By Jeremy Laurence and Mirwais Harooni KABUL (Reuters) - A $375 million hole in the Afghan budget is threatening public projects and civil servants' salaries, officials say, putting the aid-dependent economy under stress just as Afghanistan awaits a new leader and foreign troops prepare to go home. U.S., U.N. and Afghan finance ministry officials have discussed ways to resolve what they say has become a critical situation for the budget, with civil projects most at risk as international assistance starts to taper off. "If the political situation of the country does not become normal and businesses do not start again soon this problem will become even more worrying," Alhaj Muhammad Aqa, director general of the treasury at the finance ministry, told Reuters on Wednesday. "We will not only face problems in paying salaries of employees but we will have difficulties in other issues too." Funding for security will not be affected, as costs are met by foreign governments which recognize that any chance of stability in Afghanistan rests on quelling the Taliban insurgency. More »Hole in Afghan budget stirs unease as West starts packing bags

  • 6 Things You Must Do 36 Months Before Your IPO

    Entrepreneur - Wed, Apr 23, 2014 12:30 PM EDT

    If you wait till the last minute, the public offering will disrupt your business. And if that happens, what's the point? More »6 Things You Must Do 36 Months Before Your IPO

  • South Korean prosecutors raid family home of ill-fated ferry's owner

    Reuters - Wed, Apr 23, 2014 6:19 AM EDT

    By Miyoung Kim SEOUL (Reuters) - Prosecutors investigating the fatal sinking of a South Korean ferry have raided the home of Yoo Byung-un, the head of a family that owns the Chonghaejin Marine Co. Ltd, the company that operated the ship. South Korean prosecutors and agencies tend to adopt a blanket approach in raids, rather than targeting specific lines of inquiry. They raided the home of one of Yoo's sons on Wednesday, but found that he was away and the door was locked and they could not enter the house. The finances of Chonghaejin and its complex share structure have come into the spotlight after the ferry disaster, which has shocked South Korea. More »South Korean prosecutors raid family home of ill-fated ferry's owner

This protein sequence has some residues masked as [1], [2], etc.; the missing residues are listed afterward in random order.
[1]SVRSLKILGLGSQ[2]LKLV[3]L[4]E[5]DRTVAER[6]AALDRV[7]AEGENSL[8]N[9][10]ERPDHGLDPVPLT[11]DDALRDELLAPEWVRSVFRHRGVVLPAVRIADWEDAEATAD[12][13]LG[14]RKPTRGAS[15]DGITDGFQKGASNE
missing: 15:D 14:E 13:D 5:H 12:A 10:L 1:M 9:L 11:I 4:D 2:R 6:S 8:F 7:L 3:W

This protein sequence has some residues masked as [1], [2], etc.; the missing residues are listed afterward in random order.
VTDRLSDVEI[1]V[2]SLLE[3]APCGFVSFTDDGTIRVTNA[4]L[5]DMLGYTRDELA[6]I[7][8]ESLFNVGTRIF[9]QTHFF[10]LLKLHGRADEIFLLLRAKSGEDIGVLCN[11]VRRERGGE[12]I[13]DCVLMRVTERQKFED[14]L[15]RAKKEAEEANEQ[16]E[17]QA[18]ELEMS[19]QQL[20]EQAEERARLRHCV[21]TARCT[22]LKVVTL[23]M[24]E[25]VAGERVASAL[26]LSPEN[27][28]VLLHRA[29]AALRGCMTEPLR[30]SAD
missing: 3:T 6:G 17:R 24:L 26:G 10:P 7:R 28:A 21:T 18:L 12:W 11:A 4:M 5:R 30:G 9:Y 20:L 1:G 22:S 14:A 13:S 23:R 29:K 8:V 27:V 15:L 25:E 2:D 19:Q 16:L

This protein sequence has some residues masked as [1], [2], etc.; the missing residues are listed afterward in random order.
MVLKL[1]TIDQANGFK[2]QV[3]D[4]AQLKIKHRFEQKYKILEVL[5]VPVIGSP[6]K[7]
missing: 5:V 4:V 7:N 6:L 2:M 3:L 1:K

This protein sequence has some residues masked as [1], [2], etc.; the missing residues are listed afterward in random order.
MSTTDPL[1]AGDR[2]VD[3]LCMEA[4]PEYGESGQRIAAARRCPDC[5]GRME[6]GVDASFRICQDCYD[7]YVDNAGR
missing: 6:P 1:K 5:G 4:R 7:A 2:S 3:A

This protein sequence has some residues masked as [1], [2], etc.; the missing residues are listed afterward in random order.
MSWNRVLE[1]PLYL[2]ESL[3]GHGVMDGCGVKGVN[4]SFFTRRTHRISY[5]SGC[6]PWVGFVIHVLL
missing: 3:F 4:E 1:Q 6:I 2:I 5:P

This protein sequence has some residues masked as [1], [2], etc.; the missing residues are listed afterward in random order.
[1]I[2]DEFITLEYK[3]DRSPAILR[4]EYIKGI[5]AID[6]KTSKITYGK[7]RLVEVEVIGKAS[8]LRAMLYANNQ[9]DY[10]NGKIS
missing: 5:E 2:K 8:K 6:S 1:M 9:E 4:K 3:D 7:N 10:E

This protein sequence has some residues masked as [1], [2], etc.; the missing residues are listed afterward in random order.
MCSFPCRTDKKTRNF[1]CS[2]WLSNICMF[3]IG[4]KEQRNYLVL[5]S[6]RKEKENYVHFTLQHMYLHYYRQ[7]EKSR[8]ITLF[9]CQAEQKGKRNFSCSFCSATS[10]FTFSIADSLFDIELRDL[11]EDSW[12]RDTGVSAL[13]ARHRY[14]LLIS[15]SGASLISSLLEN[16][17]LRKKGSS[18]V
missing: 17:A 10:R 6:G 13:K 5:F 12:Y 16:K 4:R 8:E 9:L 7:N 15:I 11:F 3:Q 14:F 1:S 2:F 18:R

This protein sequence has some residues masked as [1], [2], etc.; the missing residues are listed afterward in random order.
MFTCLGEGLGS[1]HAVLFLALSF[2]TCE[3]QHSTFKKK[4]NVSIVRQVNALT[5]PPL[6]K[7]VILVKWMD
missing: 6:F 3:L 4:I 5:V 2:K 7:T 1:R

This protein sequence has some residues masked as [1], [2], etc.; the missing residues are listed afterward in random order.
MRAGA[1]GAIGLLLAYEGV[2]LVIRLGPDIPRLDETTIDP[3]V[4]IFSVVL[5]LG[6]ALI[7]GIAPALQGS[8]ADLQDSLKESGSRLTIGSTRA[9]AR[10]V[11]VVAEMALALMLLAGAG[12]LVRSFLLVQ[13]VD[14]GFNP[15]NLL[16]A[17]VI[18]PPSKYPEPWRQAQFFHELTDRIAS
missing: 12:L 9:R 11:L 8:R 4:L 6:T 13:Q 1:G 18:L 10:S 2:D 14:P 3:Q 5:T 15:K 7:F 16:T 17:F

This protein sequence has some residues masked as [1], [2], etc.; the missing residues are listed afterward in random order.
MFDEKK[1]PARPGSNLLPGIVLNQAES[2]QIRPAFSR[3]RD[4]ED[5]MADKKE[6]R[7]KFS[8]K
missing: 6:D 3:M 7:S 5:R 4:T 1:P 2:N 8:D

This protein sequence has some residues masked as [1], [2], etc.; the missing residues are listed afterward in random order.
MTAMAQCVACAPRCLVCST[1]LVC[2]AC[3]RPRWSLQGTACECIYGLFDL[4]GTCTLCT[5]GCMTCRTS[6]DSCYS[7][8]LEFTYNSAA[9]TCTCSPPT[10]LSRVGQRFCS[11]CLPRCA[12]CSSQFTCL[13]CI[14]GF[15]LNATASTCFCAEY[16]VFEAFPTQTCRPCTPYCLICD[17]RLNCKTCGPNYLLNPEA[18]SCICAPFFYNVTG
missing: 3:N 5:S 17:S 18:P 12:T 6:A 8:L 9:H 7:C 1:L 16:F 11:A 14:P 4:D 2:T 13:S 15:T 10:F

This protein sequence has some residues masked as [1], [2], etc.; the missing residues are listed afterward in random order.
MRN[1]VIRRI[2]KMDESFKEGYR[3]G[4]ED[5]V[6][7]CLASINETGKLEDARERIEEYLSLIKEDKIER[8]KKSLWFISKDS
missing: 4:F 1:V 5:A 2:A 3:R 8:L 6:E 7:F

• Austria says more sanctions on Russia would inflame tensions

    Reuters - Wed, Apr 23, 2014 5:57 AM EDT

    Additional sanctions against Russia would inflame tensions between Moscow and Kiev, Austria's chancellor said on Wednesday, urging de-escalation of the conflict instead. "I would fundamentally support what the German foreign minister (Frank-Walter) Steinmeier made clear again today: that conflict between Russia and Ukraine should not be inflamed by additional sanctions, but on the contrary, that de-escalation is what is required," Werner Faymann told reporters after the Austrian government's weekly cabinet meeting. "I support that 100 percent." He added that the Austrian central bank and finance ministry were working on a factual assessment of the potential consequences of sanctions scenarios posed by the European Union. More »Austria says more sanctions on Russia would inflame tensions